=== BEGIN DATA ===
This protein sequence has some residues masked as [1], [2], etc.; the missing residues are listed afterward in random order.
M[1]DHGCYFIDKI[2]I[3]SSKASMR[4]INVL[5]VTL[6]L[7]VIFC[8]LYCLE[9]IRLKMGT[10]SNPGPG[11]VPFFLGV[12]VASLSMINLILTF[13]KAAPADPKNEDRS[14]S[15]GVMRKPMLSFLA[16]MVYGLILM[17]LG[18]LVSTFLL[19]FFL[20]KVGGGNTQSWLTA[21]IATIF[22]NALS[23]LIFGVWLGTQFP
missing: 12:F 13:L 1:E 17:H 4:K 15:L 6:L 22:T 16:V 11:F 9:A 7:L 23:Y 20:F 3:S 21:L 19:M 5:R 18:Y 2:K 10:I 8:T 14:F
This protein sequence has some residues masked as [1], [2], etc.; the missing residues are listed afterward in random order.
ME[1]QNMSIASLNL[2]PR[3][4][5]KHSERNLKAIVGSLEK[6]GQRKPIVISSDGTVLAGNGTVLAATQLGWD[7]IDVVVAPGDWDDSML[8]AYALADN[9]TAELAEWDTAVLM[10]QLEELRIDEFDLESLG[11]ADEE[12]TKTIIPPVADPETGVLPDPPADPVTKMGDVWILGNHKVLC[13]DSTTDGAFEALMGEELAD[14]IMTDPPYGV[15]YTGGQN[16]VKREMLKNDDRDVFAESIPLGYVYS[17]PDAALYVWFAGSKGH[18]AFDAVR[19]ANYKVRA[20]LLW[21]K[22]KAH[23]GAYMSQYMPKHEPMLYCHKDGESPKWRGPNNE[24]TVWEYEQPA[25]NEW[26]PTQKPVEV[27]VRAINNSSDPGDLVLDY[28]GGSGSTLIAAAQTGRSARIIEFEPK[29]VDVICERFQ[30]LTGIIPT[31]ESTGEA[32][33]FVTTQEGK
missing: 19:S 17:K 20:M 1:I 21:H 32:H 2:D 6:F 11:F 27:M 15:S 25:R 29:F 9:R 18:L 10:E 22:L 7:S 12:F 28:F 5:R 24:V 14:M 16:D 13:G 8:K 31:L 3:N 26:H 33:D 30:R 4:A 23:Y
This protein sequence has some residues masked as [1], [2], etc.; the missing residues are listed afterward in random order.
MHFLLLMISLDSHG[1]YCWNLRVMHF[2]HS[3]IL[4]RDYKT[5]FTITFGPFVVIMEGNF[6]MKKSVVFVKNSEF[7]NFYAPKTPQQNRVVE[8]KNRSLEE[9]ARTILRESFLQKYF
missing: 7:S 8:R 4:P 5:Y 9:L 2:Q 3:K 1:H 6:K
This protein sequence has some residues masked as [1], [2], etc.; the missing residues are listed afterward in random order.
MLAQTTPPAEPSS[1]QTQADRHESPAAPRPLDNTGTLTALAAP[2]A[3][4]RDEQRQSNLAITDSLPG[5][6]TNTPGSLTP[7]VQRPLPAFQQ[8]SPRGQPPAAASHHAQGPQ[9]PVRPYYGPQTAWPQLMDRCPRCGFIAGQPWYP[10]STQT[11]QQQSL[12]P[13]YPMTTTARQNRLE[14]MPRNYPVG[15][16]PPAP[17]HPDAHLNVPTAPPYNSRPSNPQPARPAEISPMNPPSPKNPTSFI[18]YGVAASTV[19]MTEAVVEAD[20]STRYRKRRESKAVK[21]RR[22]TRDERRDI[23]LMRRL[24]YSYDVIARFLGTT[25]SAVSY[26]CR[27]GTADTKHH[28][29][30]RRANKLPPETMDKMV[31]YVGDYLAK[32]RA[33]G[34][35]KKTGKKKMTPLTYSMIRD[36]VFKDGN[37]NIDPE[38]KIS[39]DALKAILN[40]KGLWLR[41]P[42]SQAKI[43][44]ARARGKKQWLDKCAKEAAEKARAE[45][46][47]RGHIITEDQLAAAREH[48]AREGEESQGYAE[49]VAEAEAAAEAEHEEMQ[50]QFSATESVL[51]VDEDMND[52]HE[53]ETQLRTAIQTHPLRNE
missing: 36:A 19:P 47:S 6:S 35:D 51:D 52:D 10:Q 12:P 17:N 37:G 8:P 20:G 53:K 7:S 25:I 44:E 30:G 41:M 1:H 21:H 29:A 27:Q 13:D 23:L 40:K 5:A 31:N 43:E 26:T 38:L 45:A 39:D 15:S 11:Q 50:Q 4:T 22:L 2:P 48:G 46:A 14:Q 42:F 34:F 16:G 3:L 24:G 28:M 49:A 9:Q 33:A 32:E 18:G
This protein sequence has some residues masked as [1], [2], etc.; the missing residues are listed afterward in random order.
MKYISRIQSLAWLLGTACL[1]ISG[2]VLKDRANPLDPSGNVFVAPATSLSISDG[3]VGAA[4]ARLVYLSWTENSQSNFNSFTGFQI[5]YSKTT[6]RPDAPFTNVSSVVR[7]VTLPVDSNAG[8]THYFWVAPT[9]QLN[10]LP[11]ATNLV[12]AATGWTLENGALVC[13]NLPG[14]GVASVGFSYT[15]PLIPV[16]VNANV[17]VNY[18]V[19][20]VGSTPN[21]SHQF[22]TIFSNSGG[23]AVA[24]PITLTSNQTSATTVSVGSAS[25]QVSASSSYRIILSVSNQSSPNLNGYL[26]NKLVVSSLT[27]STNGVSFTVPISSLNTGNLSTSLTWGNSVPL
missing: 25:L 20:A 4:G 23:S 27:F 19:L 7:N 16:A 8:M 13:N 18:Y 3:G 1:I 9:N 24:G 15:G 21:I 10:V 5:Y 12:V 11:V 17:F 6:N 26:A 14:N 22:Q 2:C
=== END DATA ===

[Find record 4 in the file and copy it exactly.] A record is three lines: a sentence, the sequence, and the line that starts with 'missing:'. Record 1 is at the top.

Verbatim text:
This protein sequence has some residues masked as [1], [2], etc.; the missing residues are listed afterward in random order.
MLAQTTPPAEPSS[1]QTQADRHESPAAPRPLDNTGTLTALAAP[2]A[3][4]RDEQRQSNLAITDSLPG[5][6]TNTPGSLTP[7]VQRPLPAFQQ[8]SPRGQPPAAASHHAQGPQ[9]PVRPYYGPQTAWPQLMDRCPRCGFIAGQPWYP[10]STQT[11]QQQSL[12]P[13]YPMTTTARQNRLE[14]MPRNYPVG[15][16]PPAP[17]HPDAHLNVPTAPPYNSRPSNPQPARPAEISPMNPPSPKNPTSFI[18]YGVAASTV[19]MTEAVVEAD[20]STRYRKRRESKAVK[21]RR[22]TRDERRDI[23]LMRRL[24]YSYDVIARFLGTT[25]SAVSY[26]CR[27]GTADTKHH[28][29][30]RRANKLPPETMDKMV[31]YVGDYLAK[32]RA[33]G[34][35]KKTGKKKMTPLTYSMIRD[36]VFKDGN[37]NIDPE[38]KIS[39]DALKAILN[40]KGLWLR[41]P[42]SQAKI[43][44]ARARGKKQWLDKCAKEAAEKARAE[45][46][47]RGHIITEDQLAAAREH[48]AREGEESQGYAE[49]VAEAEAAAEAEHEEMQ[50]QFSATESVL[51]VDEDMND[52]HE[53]ETQLRTAIQTHPLRNE
missing: 36:A 19:P 47:S 6:S 35:D 51:D 52:D 10:Q 12:P 17:N 37:G 8:P 20:G 53:K 7:S 25:I 44:E 30:G 41:M 1:H 21:H 29:A 27:Q 13:D 23:L 40:K 5:A 31:N 43:E 26:T 38:L 45:A 39:D 15:S 11:Q 50:Q 4:T 22:L 2:P 48:G 46:A 14:Q 42:F 34:F 16:G 3:L 24:G 28:M 49:A 9:Q 33:A 32:E 18:G